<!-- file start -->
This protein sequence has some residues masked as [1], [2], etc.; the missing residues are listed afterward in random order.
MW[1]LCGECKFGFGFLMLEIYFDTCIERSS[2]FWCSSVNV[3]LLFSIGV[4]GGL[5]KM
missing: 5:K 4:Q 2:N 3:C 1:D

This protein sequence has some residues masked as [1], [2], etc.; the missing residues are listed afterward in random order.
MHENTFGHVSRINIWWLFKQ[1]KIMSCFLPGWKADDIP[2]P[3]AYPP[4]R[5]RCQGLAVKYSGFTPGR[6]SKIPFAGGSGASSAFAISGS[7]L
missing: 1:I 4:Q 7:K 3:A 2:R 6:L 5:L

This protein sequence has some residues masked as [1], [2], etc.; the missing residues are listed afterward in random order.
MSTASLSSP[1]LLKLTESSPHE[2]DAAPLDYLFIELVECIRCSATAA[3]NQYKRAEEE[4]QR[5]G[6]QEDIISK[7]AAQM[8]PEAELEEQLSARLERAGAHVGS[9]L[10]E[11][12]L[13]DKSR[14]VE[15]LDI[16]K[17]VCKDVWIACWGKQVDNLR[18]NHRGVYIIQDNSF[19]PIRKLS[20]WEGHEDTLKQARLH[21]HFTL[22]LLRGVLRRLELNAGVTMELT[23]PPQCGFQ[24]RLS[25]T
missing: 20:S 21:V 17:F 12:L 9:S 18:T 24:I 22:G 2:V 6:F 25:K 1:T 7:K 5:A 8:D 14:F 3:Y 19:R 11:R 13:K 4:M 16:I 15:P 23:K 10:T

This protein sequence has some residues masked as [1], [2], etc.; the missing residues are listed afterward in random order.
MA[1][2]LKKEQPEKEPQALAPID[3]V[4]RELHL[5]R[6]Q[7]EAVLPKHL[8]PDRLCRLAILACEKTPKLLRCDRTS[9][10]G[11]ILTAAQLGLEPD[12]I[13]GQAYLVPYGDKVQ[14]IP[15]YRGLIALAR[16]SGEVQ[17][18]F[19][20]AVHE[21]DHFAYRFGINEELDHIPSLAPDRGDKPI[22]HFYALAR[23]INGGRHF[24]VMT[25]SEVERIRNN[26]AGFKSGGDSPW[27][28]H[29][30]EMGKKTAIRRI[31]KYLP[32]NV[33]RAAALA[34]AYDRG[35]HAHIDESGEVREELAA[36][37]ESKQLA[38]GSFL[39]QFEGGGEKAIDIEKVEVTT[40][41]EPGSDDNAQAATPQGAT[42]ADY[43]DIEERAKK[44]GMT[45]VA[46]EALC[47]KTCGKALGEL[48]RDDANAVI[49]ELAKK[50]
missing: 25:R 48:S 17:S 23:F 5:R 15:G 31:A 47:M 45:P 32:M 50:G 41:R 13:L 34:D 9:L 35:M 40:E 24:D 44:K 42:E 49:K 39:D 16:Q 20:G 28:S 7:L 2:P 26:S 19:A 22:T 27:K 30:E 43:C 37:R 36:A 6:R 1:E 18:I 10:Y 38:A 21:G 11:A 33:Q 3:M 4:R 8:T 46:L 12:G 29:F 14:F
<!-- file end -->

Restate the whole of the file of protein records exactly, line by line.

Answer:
This protein sequence has some residues masked as [1], [2], etc.; the missing residues are listed afterward in random order.
MW[1]LCGECKFGFGFLMLEIYFDTCIERSS[2]FWCSSVNV[3]LLFSIGV[4]GGL[5]KM
missing: 5:K 4:Q 2:N 3:C 1:D

This protein sequence has some residues masked as [1], [2], etc.; the missing residues are listed afterward in random order.
MHENTFGHVSRINIWWLFKQ[1]KIMSCFLPGWKADDIP[2]P[3]AYPP[4]R[5]RCQGLAVKYSGFTPGR[6]SKIPFAGGSGASSAFAISGS[7]L
missing: 1:I 4:Q 7:K 3:A 2:R 6:L 5:L

This protein sequence has some residues masked as [1], [2], etc.; the missing residues are listed afterward in random order.
MSTASLSSP[1]LLKLTESSPHE[2]DAAPLDYLFIELVECIRCSATAA[3]NQYKRAEEE[4]QR[5]G[6]QEDIISK[7]AAQM[8]PEAELEEQLSARLERAGAHVGS[9]L[10]E[11][12]L[13]DKSR[14]VE[15]LDI[16]K[17]VCKDVWIACWGKQVDNLR[18]NHRGVYIIQDNSF[19]PIRKLS[20]WEGHEDTLKQARLH[21]HFTL[22]LLRGVLRRLELNAGVTMELT[23]PPQCGFQ[24]RLS[25]T
missing: 20:S 21:V 17:F 12:L 9:S 18:T 24:I 22:G 2:V 6:F 25:K 1:T 7:K 5:A 8:D 14:F 3:Y 19:R 11:R 13:K 4:M 16:I 15:P 23:K 10:T

This protein sequence has some residues masked as [1], [2], etc.; the missing residues are listed afterward in random order.
MA[1][2]LKKEQPEKEPQALAPID[3]V[4]RELHL[5]R[6]Q[7]EAVLPKHL[8]PDRLCRLAILACEKTPKLLRCDRTS[9][10]G[11]ILTAAQLGLEPD[12]I[13]GQAYLVPYGDKVQ[14]IP[15]YRGLIALAR[16]SGEVQ[17][18]F[19][20]AVHE[21]DHFAYRFGINEELDHIPSLAPDRGDKPI[22]HFYALAR[23]INGGRHF[24]VMT[25]SEVERIRNN[26]AGFKSGGDSPW[27][28]H[29][30]EMGKKTAIRRI[31]KYLP[32]NV[33]RAAALA[34]AYDRG[35]HAHIDESGEVREELAA[36][37]ESKQLA[38]GSFL[39]QFEGGGEKAIDIEKVEVTT[40][41]EPGSDDNAQAATPQGAT[42]ADY[43]DIEERAKK[44]GMT[45]VA[46]EALC[47]KTCGKALGEL[48]RDDANAVI[49]ELAKK[50]
missing: 25:R 48:S 17:S 23:F 5:R 15:G 31:A 47:M 45:P 32:M 50:G 41:R 13:L 34:D 9:L 35:M 40:E 24:D 44:K 42:E 49:K 39:D 16:Q 20:G 28:S 7:L 2:P 26:S 19:A 22:T 27:K 30:E 43:C 37:R 36:A 6:R 1:E 18:I 10:Y 38:A 21:G 11:A 33:Q 3:M 4:R 8:T 46:L 12:G 29:F 14:F